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Nearly a century ago, Charles Spearman found that “people who score highly in one type of intelligence test typically also score highly in other types of intelligence tests.” As a result, he concluded that there is a “general factor of intelligence.” Based on new research from “Ingo Zettler, Professor of Psychology at the University of Copenhagen, and two German colleagues, Morten Moshagen from Ulm University and Benjamin E. Hilbig from the University of Koblenz-Landau,” a similar “general factor” can be used when measuring a person’s “dark core of personality.”

The “dark personality” traits that the researches studied are egoism, machiavellianism, moral disengagement, narcissism, psychological entitlement, psychopathy, sadism, self-interest, spitefulness. To carry out their study, the researches asked more than 2,500 people to what extent they disagreed or agreed with statements such as ‘It is hard to get ahead without cutting corners here and there.,’ or ‘It is sometimes worth a little suffering on my part to see others receive the punishment they deserve.’ The study’s results painted a clear picture.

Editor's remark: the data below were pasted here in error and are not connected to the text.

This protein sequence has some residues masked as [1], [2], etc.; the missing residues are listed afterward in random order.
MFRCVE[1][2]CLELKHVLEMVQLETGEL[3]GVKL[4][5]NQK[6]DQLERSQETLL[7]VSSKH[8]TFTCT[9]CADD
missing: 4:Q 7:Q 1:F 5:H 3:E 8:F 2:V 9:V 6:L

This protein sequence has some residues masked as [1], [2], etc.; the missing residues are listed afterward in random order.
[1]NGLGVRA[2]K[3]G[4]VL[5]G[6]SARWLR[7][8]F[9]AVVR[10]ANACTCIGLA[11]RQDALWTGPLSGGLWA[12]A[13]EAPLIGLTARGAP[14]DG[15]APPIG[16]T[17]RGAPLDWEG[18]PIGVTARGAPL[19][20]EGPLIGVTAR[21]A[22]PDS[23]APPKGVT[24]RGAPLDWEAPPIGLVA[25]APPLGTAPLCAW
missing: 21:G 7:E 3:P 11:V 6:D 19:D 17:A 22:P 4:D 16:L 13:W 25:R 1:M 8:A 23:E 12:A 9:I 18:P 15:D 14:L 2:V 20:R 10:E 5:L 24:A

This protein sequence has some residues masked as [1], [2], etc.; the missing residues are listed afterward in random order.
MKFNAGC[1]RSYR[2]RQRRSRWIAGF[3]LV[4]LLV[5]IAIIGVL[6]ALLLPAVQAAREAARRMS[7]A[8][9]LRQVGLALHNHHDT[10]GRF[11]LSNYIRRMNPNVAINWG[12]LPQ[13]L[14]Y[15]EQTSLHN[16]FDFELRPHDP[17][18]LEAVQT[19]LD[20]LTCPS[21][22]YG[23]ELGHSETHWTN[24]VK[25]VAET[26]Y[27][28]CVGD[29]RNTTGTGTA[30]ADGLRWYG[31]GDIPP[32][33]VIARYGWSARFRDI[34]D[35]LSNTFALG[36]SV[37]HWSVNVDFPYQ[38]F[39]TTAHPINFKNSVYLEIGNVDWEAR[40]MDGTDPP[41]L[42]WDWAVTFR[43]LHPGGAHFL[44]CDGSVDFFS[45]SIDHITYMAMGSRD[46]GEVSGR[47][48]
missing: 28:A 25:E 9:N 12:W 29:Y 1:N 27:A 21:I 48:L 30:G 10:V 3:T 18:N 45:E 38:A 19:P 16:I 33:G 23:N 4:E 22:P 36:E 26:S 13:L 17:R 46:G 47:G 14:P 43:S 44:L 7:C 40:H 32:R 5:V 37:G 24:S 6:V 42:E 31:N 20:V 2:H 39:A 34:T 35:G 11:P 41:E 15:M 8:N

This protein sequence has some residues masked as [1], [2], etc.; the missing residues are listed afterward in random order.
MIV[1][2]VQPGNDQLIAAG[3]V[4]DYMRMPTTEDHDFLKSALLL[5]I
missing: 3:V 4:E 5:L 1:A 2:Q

The research showed that the aforementioned “dark personality” traits are all based upon the same tendency. Therefore, a person with one “dark personality” trait will be more likely to also possesses many others. This “common denominator of all dark traits” is dubbed the “D-factor.” More specifically, the “D-factor” is “the general tendency to maximize one’s individual utility — disregarding, accepting, or malevolently provoking disutility for others — , accompanied by beliefs that serve as justifications.”

In the future, an assessment one’s “D-factor” may come in handy for everyone from therapists treating patients, to school teachers handling young children, to employers hiring for jobs.

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